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AI Engineering and the Ethics of War

Jim Carlson is Shield AI’s General Counsel. Previously he was a software engineer, product manager, entrepreneur, and Marine Corps attack helicopter pilot having completed 100+ combat flights. He holds a JD, MBA, and BA from Stanford University.  

My eight-year-old daughter’s favorite movie is Top Gun 2: Maverick. I’m not sure if her love for the film stems from a genuine interest, the fact that I stay up late to watch it with her whenever she wants, or knowing that her dad was a Marine attack pilot (of the infinitely cooler rotary-wing variety).  Regardless, if I’ve lost any sleep over my decision to work at Shield AI, it’s over helping to obsolete my former profession and eliminate the possibility of her ever going Mach 2 with her hair on fire.  Any regret is quelled, however, when I reflect on the two pilots we sent home early from my last deployment to Afghanistan – one to a trauma center and one in a body bag – and how their last missions could be fully automated. 

The Realities of Ethical AI in Warfare vs Popular Culture 

Hollywood and the media love to talk about ‘Killer Robots’ – a phrase that gathers views and clicks and something people can spend hours philosophizing over. The phrase captures popular and sincere concerns about the future of autonomous weapons. As an insider at Shield AI and a combat veteran, I have an optimistic perspective on the matter for two reasons.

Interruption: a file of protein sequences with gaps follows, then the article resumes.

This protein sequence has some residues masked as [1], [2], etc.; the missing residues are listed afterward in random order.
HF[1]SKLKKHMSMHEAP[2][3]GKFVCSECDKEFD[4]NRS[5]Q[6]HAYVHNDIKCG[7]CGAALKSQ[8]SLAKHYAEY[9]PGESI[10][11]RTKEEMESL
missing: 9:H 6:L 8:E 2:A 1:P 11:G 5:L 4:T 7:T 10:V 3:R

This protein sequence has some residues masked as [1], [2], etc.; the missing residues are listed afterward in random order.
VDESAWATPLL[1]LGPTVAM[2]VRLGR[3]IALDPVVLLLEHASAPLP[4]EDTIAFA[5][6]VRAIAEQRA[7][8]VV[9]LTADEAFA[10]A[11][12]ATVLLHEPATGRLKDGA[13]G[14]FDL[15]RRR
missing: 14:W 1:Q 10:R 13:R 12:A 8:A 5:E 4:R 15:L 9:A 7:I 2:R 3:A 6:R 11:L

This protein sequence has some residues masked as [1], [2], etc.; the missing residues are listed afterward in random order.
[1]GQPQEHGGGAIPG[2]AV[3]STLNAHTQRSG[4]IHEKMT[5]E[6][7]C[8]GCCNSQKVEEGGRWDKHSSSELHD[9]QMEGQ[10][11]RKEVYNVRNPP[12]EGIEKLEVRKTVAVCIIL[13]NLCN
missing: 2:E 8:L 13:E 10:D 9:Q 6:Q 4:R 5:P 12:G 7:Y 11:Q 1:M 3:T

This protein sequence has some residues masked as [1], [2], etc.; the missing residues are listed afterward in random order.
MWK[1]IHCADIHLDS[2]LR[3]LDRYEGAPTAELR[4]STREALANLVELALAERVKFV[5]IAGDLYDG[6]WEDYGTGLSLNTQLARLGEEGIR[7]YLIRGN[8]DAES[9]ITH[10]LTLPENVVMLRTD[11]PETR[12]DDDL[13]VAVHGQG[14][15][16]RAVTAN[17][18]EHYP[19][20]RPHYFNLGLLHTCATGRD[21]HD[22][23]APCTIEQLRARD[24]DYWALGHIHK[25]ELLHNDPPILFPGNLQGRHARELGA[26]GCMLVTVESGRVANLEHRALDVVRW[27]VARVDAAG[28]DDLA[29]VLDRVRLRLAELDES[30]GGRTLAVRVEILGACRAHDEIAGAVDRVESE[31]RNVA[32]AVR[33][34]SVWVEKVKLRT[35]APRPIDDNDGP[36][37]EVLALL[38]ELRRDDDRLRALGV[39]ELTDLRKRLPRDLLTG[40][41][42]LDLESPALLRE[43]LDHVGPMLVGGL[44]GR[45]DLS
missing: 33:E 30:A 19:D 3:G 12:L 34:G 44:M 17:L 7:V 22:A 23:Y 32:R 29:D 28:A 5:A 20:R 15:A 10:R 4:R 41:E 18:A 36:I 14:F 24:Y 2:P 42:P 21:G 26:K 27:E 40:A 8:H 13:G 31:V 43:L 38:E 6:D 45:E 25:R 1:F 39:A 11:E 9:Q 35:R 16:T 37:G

Firstly, while increased autonomy for unmanned aircraft is a national security priority, our focus is not on automating lethality, but rather on resilience – specifically resilience to communication and GPS jamming and denialCurrent drones are not truly “unmanned” but rather “remotely piloted,” completely reliant on persistent data links for control and navigation.  This model worked well for the U.S. on technologically asymmetrical battlefields where supremacy in the electromagnetic spectrum was assured.  But it falls apart in conflicts against adversaries with jamming capabilities, as demonstrated in Ukraine.  Thus, our work at Shield AI primarily aims to enable unmanned aircraft to carry out reconnaissance missions without the need for continuous human interaction or reference to a satellite constellation. 

Secondly, I know that our work and the DoD’s policy on AI rest on a solid ethical foundation.  The weaponization of autonomous systems (and automation of weapons systems) is inevitable.  Indeed, it’s a historical fact: the Tomahawk Anti-Ship Missile (TASM), fielded in the 1980s and capable of searching for and engaging Soviet vessels, was arguably the first operational fully autonomous weapon.  So, it is essential to have an ethical framework for the development and deployment of these systems.  Fortunately, the DoD has been forward-looking in this regard with the publication of AI Ethical Principles and DoD Instruction 3000.09, “Autonomy in Weapon Systems.”  This pragmatic policy includes the following requirements: 

  • Rigorous verification, validation, test, and evaluation 
  • Explainable technology and understandable human-machine interfaces 
  • Humans exercise appropriate levels of judgment over the use of force, with options to constrain engagements by time, geographic area, and other parameters